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DPRK’s Satellite Launch: A Spiraling Tension Clouds East Asia

Dec 18 , 2012
  • Zhu Feng

    Director, Institute of International Studies, Nanjing University

North Korea’s satellite launch surprised the world on 12 December 2012. The surprise did not merely come from the frequency of rocket test by the most reclusive country in the world – the twice within the same year, a big contrast to its two previous tests during the time span of 11 years between 1998 and 2009, but from its self-contradicting performance – Pyongyang publicly acclaimed the put-off of launch on December 11 due to the technical overhaul for its delivering vehicle, and just one day later, its rocket blasting off. Upon the successful launch, North Korea is full of self-satisfaction air. Its propaganda machine runs in full gear to attribute the success to their leader Kim Jong Un, “a peerless great man identical to President Kim Il Sung and leader Kim Jong Il, and a master of science and a great teacher”. However, the launch is not a prank at all, and quite few of North Korea watchers could take any easy breath for the moment.

North Korea’s success of delivering its satellite into the obit circling around the earth equally suggests that the country got to embrace the inter-continental ballistic missile technology. Given its nuclear tests in 2006 and 2009, theoretically, it seems that Pyongyang achieved its rocket breakthrough markedly over its de factor capability of strategic nuclear missile. Based on the already-measured shooting height of 500 kilometers, the rocket, if carrying on nuclear warhead, is supposed to fly as far as 10,000 kilometers. Therefore the shoot range would likely hit the U.S. However there is no evidence that Pyongyang has gained a lot to miniaturize its nuclear weapon, and no sign that the country would be able to develop a nuclear warhead for its long range missile soon. Even if North Korea can eventually tip nuclear warhead to its rocket, there remains a big question for its hitting precision and credible guiding technology. North Korea’s successful launching on December 12 should not lead to the conclusion that the country is speedily rushing to strategic nuclear missile capability. The rocket testing success can conceivably project its progress in long range rocket, but not necessarily means that Pyongyang would convincingly grab that capability.

In fact North Korea’s domestic situation can hardly afford that capability. This is an impoverished and sanction-battered country. According to the ROK’s estimate, Pyongyang had spent 2.8-3.2 billion USD in its rocketing R & D program, and future’s nuclear missile program will certainly be an endless money pitfall. As long as international sanctions tight up necking of the country financially and economically, there is rather little hope that North Korea could develop the credible, safe and effective strategic deterrent and heft. North Korean leaders need to crow over its big achievement, but can’t balloon up its power rhetorically. The rising threat of its nuclear missiles, if not exaggerated, is still on paper at most. Actually N. Korea’s self-boasted “astro-navigation power” is nothing but pompous. Notwithstanding, the launching is definitely bad and even dangerous.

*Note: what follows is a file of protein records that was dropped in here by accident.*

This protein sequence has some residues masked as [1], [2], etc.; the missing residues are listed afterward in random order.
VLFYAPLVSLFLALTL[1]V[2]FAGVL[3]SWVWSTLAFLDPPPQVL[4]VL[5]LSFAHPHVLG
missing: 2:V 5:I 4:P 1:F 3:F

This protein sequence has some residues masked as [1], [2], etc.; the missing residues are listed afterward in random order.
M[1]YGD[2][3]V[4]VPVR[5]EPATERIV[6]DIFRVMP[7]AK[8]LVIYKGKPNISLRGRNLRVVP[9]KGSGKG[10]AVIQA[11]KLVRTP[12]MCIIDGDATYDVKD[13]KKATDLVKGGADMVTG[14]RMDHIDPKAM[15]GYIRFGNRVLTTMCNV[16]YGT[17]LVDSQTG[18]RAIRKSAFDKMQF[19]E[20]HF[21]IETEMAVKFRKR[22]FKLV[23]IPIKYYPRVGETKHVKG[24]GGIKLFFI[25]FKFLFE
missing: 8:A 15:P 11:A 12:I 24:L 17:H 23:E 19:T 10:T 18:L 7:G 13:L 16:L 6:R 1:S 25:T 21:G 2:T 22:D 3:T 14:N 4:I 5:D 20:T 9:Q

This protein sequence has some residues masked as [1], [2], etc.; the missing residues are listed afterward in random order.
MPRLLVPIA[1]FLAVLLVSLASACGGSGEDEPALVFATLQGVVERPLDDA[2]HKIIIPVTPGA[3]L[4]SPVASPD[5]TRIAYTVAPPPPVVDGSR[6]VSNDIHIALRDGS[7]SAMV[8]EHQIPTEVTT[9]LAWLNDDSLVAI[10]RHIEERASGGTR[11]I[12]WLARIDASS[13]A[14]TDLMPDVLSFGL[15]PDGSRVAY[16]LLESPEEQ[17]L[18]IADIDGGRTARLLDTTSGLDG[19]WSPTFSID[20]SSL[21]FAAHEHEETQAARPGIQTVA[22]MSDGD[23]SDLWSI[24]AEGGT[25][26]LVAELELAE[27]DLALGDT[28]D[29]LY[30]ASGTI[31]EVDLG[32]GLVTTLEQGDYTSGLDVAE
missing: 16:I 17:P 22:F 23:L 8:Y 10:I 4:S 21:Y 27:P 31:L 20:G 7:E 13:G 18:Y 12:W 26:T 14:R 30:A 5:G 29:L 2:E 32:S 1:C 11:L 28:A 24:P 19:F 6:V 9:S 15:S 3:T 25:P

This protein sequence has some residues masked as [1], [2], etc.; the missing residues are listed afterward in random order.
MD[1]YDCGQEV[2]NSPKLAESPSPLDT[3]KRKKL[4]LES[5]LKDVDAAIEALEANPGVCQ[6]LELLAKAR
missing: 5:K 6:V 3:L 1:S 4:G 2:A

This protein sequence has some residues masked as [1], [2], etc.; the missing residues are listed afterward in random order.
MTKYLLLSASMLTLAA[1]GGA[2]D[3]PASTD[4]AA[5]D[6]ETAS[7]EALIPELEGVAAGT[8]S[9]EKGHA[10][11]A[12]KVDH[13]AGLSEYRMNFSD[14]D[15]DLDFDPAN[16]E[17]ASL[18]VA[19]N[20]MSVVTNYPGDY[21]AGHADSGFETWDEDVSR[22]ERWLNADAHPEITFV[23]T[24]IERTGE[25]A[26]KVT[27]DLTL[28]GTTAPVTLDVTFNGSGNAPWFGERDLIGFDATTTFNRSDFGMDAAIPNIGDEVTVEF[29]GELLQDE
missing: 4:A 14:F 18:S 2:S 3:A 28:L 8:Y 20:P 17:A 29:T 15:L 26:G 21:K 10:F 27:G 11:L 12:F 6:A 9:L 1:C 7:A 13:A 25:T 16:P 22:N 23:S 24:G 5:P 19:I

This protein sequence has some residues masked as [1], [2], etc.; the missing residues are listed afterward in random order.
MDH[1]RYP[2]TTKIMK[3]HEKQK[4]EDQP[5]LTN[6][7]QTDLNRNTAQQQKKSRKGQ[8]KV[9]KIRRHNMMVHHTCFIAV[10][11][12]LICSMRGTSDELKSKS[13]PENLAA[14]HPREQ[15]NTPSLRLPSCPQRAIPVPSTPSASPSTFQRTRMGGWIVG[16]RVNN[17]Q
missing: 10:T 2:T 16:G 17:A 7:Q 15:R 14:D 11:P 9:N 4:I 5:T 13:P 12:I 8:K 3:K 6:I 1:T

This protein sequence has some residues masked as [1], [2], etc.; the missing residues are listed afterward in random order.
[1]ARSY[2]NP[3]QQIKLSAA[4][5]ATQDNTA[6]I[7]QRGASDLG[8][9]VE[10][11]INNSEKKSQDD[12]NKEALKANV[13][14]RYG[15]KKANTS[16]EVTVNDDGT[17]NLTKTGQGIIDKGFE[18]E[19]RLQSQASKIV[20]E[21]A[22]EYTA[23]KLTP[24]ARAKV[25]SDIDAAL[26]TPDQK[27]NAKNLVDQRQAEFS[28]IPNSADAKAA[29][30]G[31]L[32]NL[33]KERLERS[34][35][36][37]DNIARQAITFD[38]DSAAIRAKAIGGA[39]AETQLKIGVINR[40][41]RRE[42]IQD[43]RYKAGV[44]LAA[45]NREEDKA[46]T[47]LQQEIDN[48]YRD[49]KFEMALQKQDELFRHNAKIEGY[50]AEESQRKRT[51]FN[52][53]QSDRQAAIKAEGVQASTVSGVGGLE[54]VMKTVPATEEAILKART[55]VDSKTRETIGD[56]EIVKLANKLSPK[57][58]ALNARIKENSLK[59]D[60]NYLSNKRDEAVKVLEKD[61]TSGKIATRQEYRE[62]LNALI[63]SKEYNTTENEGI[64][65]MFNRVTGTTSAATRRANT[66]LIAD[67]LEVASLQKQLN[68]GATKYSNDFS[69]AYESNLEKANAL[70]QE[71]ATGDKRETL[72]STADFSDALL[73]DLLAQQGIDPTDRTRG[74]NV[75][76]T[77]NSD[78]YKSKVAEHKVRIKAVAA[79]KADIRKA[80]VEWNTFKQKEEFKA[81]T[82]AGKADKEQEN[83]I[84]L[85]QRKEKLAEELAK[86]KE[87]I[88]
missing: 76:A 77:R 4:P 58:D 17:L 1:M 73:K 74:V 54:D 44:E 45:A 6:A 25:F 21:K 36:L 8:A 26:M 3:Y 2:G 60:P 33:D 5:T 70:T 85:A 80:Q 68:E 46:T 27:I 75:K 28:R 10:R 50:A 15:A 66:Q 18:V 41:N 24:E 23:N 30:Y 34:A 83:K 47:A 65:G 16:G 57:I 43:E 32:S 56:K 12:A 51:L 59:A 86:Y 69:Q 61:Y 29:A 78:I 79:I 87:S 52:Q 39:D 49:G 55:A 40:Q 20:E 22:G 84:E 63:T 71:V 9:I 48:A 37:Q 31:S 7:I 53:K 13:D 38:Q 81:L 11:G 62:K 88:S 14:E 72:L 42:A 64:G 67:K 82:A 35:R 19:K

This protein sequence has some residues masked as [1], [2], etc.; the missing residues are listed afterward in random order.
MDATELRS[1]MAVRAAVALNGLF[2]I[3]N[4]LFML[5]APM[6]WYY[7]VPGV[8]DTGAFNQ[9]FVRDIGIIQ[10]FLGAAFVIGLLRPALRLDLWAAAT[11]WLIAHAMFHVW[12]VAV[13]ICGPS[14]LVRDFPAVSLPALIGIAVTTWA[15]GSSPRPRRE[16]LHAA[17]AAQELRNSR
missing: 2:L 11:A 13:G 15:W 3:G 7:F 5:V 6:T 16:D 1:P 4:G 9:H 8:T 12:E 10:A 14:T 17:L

The launching actually highlights North Korea’s inflexibility and rigidity to the legally desired abandonment of its nuclear weapons, and riles the international community which has been taking great efforts to fulfill denuclearization of the Korea Peninsula. The 6 Parties Talks, a multi-national mechanism designed to endorse the denuclearization, has been ominously stalled for 4 years. Pyongyang does not show its sincerity of negotiation for nuclear abandonment, and instead returns the international community with long range rocket testing. It is not only a reckless violation of UNSC Resolution of 1718 and 1874, which eminently ban the North from testing satellites and long-range rocket, but a fresh provocation. For its launching, Pyongyang deserves the UNSC condemnation statement on December 13. The launching, along with the unsolved nuclear impasse, has significantly aggravated the tension in the Korea Peninsula.

What is even the worse than the launching is that North Korea’s unchanged and chronic provocations. The international community assumes that Kim Jong Un regime of the DPRK could switch the course over to emphasizing the livelihood of this economically torn country. The launching strongly demonstrates that the regime is no different from his father’s one at all. Unless North Korea can virtually dismiss its provocation, it is entirely a wishful thinking that Pyongyang would take its nuclear abandonment for granted.

The crippling effect of North Korea’s rocket launching is spreading. The US, Korea and Japan are on the same page to ask for ever harsher punitive actions against North Korea via UN Security Council. Expectantly North Korea may well greet a new sanction UN resolution by testing one more nuclear bomb – a traditional trick of “ brinkmanship” which North Korea plays cunningly. But it will surely cause the spiraling escalation of tension in the region, and even risk tumbling inter-Korea ties down cliff. This dangerous trend would fatally damage the stability and peace of the Korea Peninsula. Even if the cycle of escalating tension could be avoided, how to deal with a ICBM technology-mastering North Korea, and roll back its ambition to a grave proliferation of weapons of mass destruction? The threat that North Korea imposes to the international community has never been bigger since its unchanged behavior, new ICBM technology and daunting nuclear weapon program remains. The murky prospect is clouding the East Asia.

Zhu Feng, Deputy Director of Center for International & Strategic Studies, Peking University 

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